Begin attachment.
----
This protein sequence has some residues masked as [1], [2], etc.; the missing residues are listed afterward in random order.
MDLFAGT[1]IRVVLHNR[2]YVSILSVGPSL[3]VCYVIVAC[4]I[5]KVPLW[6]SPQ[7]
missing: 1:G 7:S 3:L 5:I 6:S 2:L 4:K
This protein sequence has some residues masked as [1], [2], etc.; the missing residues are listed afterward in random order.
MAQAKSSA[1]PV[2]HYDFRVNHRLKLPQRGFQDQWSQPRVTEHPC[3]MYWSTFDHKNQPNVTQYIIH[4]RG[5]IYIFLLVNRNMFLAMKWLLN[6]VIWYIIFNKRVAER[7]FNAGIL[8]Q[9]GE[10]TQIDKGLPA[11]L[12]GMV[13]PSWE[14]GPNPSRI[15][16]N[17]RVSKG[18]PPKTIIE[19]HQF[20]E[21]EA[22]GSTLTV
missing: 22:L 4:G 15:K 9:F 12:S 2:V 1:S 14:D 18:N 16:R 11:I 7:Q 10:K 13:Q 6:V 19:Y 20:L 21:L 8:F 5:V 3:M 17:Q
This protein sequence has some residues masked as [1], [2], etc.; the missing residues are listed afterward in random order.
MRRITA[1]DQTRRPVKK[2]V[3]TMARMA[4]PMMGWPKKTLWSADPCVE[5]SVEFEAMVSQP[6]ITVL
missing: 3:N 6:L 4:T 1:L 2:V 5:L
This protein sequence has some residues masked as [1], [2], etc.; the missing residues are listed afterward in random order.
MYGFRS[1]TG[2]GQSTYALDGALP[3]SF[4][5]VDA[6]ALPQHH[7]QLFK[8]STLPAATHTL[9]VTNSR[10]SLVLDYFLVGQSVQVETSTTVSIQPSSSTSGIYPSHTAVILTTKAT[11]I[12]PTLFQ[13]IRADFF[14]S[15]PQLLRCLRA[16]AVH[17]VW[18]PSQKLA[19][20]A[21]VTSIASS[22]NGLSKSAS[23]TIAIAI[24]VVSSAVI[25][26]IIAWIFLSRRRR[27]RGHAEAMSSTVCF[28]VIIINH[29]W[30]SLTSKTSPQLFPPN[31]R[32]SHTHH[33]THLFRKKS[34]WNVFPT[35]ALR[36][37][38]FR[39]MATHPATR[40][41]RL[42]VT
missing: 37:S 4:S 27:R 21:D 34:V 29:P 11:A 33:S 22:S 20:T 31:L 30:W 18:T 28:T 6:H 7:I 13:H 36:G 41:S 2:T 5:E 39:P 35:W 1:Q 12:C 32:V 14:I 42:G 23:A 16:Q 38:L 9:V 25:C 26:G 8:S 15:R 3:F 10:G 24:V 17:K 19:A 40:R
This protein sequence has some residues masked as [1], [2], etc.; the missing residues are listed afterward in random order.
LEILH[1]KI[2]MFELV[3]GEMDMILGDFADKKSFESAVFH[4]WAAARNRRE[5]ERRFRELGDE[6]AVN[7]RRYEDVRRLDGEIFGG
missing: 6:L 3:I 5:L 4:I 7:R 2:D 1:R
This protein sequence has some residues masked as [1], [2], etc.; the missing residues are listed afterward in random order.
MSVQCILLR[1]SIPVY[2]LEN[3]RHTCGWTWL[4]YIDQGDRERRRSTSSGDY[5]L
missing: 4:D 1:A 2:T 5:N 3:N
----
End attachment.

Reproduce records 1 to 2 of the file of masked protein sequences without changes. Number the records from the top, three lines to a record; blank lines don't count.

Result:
This protein sequence has some residues masked as [1], [2], etc.; the missing residues are listed afterward in random order.
MDLFAGT[1]IRVVLHNR[2]YVSILSVGPSL[3]VCYVIVAC[4]I[5]KVPLW[6]SPQ[7]
missing: 1:G 7:S 3:L 5:I 6:S 2:L 4:K
This protein sequence has some residues masked as [1], [2], etc.; the missing residues are listed afterward in random order.
MAQAKSSA[1]PV[2]HYDFRVNHRLKLPQRGFQDQWSQPRVTEHPC[3]MYWSTFDHKNQPNVTQYIIH[4]RG[5]IYIFLLVNRNMFLAMKWLLN[6]VIWYIIFNKRVAER[7]FNAGIL[8]Q[9]GE[10]TQIDKGLPA[11]L[12]GMV[13]PSWE[14]GPNPSRI[15][16]N[17]RVSKG[18]PPKTIIE[19]HQF[20]E[21]EA[22]GSTLTV
missing: 22:L 4:G 15:K 9:F 12:S 2:V 1:S 14:D 18:N 16:R 11:I 7:Q 10:K 13:Q 6:V 19:Y 20:L 21:L 8:F 5:V 3:M 17:Q